I apprehend no less than a judgment upon Galloway, and that the Lord shall visit this whole nation for the quarrel of the Covenant. But what can be laid upon me, or any the like of me, is too light for Christ. Christ dow bear more, and would bear death and burning quick, in His quick servants, even for this honorable cause that I now suffer for. Yet for all my complaints (and He knoweth that I dare not now dissemble), He was never sweeter and kinder than He is now. My dear worthy Lady, I give it to your Ladyship, under my own hand, my heart writing as well as my hand welcome, welcome, sweet, sweet and glorious cross of Christ; welcome, sweet Jesus, with Thy light cross. Thou hast now gained and gotten all my love from me; keep what Thou hast gotten! Only woe, woe is me, for my bereft flock, for the lambs of Jesus, that I fear shall be fed with dry breasts. But I spare now. Madam, I dare not promise to see your Ladyship, because of the little time I have allotted me; and I purpose to obey the King, who has power of my body; and rebellion to kings is unbeseeming Christ's ministers. Madam, bind me more (if more can be) to your Ladyship; and write thanks to your brother, my Lord of Lorn, for what he has done for me, a poor and unknown stranger to his Lordship. I shall pray for him and his house, while I live. Now, Madam, commending your Ladyship, and the sweet child, to the tender mercies of the Lord Jesus, and His good-will who dwelt in the Bush.

      EDINBURGH, July 28, 1636
      



      XIII. To LADY KENMURE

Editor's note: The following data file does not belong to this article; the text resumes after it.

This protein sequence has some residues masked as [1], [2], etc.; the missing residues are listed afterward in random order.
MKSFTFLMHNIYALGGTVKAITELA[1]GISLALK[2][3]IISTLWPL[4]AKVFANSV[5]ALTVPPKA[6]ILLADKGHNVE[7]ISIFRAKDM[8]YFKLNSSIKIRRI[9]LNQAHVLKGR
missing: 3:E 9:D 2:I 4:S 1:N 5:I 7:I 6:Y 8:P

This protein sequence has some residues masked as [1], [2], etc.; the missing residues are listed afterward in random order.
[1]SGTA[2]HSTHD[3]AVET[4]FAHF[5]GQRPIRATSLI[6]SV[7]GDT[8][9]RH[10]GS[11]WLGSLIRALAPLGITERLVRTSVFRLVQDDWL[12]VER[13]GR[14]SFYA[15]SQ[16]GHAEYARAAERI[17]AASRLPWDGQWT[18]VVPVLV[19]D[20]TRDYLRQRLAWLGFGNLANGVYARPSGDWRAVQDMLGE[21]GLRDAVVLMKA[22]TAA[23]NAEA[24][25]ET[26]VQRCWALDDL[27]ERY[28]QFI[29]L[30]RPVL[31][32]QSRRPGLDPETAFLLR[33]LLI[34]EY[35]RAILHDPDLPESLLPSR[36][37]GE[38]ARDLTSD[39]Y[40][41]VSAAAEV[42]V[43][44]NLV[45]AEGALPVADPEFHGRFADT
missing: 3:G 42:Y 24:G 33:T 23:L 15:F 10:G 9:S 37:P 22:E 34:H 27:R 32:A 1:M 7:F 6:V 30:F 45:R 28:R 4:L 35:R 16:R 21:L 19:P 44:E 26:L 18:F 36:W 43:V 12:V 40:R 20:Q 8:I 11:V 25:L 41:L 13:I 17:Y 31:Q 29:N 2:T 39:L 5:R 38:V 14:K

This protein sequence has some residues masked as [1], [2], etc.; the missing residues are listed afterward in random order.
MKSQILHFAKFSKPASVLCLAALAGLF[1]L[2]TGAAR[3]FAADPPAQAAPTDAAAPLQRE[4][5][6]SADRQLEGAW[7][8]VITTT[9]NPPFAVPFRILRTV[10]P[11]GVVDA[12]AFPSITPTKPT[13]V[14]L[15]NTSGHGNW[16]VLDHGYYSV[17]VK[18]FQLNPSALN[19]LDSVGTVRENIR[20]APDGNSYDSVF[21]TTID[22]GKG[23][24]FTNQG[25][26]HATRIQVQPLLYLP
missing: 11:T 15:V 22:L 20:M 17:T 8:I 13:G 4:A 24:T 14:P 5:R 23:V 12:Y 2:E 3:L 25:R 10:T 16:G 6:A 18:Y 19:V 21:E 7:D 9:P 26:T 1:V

MY VERY HONORABLE AND DEAR LADY, -- Grace, mercy, and peace be to you. I cannot forget your Ladyship, and that sweet child. I desire to hear what the Lord is doing to you and him. To write to me were charity. I cannot but write to my friends, that Christ has trysted me in Aberdeen; and my adversaries have sent me here to be feasted with love banquets with my royal, high, high, and princely King Jesus. Madam, why should I smother Christ's honesty? I dare not conceal His goodness to my soul; He looked fremed and unco-like upon me when I came first here; but I believe Himself better than His looks. God forgive them that raise an ill report upon the sweet cross of Christ. It is but our weak and dim eyes, and our looking only to the black side that makes us mistake. Those who can take that crabbed tree handsomely upon their back, and fasten it on cannily, shall find it such a burden as wings unto a bird, or sails to a ship. Madam, rue not of your having chosen the better part. Upon my salvation, this is Christ's truth I now suffer for. If I found but cold comfort in my sufferings, I would not beguile others; I would have told you plainly. But the truth is, Christ's crown, His sceptre, and the freedom of His kingdom, is that which is now called in question; because we will not allow that Christ should pay tribute and be a vassal to the shields of the earth, therefore the sons of our mother are angry at us. But it becometh not Christ to hold any man's stirrup. It is little to see Christ in a book. They talk of Christ by the book and the tongue, and no more; but to come nigh Christ, and embrace Him, is another thing. Madam, I write to your honor, for your encouragement in that honorable profession Christ has honored you with. Ye have gotten the sunny side of the bras, and the best of Christ's good things; and howbeit you get strokes and sour looks from your Lord, yet believe His love more than your own feeling, for this world can take nothing from you that is truly yours, and death can do you no wrong. Your rock does not ebb and flow, but your sea. That which Christ has said, He will bide by it.